Stress Awareness Month
April is Stress Awareness Month. It is organised and supported by The Stress Management Society and has been held every year since 1992 to raise awareness of the causes and cures of modern stress.
The last two years have been exceptionally challenging. Our health and social care services have been stretched to and often beyond their limits. And this of course has seen counselling and mental health services inundated by people struggling and seeking support.
It’s really important that all our staff look after themselves and we encourage everybody across Leicester, Leicestershire and Rutland to take some time out.
This year’s stress awareness theme is community. Lack of support can cause loneliness and isolation, which in turn lowers people’s wellbeing, impacts mental health and can lead to mental illness. Social isolation is an important risk factor for both deteriorating mental health and suicide. As we emerge from the pandemic, it’s vital that the community support experienced by many people during this challenging time continues. Although restrictions have mainly been lifted, people need support now more than ever as they adjust to a new way of living.
The pandemic has had a hugely detrimental effect on the nation’s mental health and sense of community. Disrupted social lives, the cancellation of large gatherings, travel restrictions and working from home have kept us in one place for long periods of time. However, one of the positives to emerge from this unparalleled situation has been the community spirit and support shown by so many to so many.
Why is community important?
Humans are not designed to exist in isolation. We are social animals and relationships are important for our wellbeing. People who are more socially connected to family, friends, or their community are happier, physically healthier and live longer, with fewer mental health problems. Higher levels of social cohesion has been proven to lower rates of mental health problems.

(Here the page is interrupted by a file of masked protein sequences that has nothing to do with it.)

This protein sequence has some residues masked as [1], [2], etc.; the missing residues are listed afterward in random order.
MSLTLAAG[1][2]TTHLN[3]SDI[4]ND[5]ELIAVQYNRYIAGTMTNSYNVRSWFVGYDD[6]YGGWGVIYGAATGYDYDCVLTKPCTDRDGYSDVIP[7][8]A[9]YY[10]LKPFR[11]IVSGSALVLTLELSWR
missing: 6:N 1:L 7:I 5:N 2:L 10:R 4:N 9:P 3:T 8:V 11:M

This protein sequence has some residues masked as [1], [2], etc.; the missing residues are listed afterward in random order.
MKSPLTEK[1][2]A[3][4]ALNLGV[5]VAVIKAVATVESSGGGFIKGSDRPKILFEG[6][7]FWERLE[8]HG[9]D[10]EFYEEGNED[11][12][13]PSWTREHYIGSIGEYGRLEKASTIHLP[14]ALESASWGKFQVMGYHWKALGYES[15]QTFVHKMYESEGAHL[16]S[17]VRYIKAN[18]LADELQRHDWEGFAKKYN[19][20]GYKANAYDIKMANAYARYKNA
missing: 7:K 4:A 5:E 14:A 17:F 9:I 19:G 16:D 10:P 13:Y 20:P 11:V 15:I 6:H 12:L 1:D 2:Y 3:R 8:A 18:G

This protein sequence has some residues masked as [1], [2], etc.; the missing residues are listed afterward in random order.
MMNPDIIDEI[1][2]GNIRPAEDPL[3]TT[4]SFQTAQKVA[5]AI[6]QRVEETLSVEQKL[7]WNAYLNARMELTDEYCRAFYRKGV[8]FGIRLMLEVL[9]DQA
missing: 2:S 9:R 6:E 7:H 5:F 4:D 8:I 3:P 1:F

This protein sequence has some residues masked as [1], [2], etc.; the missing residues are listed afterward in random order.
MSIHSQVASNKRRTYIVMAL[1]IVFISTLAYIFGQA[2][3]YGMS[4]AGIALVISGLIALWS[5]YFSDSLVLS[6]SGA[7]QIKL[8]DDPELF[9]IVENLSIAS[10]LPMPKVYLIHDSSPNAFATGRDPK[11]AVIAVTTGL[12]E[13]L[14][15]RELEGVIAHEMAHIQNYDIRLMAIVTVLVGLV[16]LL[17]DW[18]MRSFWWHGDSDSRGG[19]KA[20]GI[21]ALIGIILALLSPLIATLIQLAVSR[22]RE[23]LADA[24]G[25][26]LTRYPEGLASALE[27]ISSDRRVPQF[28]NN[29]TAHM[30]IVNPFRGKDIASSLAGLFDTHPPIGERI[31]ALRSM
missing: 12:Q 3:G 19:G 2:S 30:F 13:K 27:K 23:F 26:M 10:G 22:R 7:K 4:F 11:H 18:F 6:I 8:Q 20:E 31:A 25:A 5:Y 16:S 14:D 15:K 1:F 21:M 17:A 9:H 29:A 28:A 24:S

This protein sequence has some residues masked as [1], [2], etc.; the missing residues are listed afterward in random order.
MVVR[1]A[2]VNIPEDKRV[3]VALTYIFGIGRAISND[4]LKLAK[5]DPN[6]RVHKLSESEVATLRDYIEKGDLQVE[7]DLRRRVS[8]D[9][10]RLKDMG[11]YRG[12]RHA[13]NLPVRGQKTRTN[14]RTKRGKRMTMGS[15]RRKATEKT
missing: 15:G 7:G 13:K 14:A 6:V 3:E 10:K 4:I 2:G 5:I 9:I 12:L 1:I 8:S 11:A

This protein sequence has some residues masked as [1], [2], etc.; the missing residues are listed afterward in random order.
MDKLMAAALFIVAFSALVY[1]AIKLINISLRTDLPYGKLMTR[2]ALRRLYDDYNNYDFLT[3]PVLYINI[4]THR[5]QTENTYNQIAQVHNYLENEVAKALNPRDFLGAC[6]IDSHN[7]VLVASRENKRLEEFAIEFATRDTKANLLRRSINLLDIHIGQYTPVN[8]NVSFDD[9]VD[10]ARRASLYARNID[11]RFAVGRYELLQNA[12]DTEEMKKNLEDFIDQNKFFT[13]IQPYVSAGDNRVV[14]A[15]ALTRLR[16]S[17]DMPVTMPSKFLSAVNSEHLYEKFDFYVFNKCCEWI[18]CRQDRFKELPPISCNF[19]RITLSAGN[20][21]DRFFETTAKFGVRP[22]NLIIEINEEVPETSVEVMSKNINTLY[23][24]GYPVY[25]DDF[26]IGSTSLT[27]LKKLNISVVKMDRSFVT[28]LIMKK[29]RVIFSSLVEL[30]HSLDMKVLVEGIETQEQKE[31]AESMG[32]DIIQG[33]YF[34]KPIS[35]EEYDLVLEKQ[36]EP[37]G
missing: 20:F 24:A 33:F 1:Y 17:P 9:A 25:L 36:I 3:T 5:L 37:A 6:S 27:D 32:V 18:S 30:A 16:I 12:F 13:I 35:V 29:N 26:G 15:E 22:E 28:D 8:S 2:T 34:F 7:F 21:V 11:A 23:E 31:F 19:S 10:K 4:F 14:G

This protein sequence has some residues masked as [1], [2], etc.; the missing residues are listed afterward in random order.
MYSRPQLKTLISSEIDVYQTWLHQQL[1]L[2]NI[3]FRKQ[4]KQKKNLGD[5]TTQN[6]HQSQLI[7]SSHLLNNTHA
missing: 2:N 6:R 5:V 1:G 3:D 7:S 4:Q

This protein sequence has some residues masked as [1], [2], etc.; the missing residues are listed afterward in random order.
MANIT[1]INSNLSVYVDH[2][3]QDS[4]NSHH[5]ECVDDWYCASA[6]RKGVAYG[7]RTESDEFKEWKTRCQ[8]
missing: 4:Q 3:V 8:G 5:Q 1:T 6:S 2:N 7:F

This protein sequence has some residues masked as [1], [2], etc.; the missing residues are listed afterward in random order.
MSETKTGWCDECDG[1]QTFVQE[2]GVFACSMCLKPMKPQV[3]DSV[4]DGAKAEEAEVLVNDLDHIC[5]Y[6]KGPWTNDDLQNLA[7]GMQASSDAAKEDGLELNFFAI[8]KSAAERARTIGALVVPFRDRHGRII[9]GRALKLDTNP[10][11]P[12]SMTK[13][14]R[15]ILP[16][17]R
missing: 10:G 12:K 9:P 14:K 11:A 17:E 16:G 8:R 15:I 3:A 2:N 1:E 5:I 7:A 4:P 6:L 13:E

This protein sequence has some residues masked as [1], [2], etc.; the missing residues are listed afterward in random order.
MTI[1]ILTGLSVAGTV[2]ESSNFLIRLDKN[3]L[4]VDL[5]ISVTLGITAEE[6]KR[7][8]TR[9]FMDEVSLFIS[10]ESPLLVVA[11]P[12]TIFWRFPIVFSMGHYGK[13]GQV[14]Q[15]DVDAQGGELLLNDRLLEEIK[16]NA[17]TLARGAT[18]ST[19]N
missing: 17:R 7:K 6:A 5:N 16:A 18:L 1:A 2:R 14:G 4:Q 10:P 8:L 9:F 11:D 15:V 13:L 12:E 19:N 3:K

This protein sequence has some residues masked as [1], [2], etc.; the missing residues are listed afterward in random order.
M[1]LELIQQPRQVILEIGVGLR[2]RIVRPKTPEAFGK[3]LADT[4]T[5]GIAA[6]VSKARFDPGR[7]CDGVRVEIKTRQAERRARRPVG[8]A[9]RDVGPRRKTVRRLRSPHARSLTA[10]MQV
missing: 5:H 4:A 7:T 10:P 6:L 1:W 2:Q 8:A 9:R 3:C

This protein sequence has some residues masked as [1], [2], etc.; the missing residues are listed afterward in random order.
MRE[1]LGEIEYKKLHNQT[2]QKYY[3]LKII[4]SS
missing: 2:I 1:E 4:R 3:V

Socialising has multiple benefits. Playing a sport, doing a hobby class or volunteering, all give meaning and purpose to our lives and make us more confident. Having the opportunity to laugh and chat with others in social situations serves to temporarily distract us from our worries by turning our focus outwards instead of inwards. And being able to talk through problems and share our worries with others decreases our stress levels.
Volunteering may be especially good for reducing stress because it turns our focus outwards. Helping others with their problems, can help us gain a more positive perspective on our own difficulties. Plus, there are the associated benefits of working together with other like-minded people to achieve a worthwhile goal. These factors all weigh heavily on the positive side of the mental health spectrum, and so increase our mental wellbeing while uniting in us in a shared sense of purpose.
The sress in the West
Western societies tend to have a higher incidence of poor mental health and low self-esteem than those in developing countries. This is partly because the defining qualities of modern Western culture are materialism and individualism. But the importance we assign to money and possessions doesn’t make us happy. Instead, it leads to dissatisfaction, depression, anxiety, isolation and alienation, and while these values predominate, our human need for autonomy and connection with others remains relatively unfulfilled.
Developing and less prosperous nations tend to have a greater sense of community than the West, and consequently they don’t struggle with mental ill-health to the same degree.
The Stress Awareness Month 30 Day challenge
Repetiton turns actions into habits, so why not follow this month-long programme and maximise your chances of turning useful knowledge and techniques into positive behavoural change?
Stress Awareness Month community infographic (PDF, 10.4MB)
Daily de-stressing planner (PDF, 234KB)
30 Day Challenge – hints, tips and tricks (PDF, 647KB)
30 Day challenge calendar (PDF, 675KB)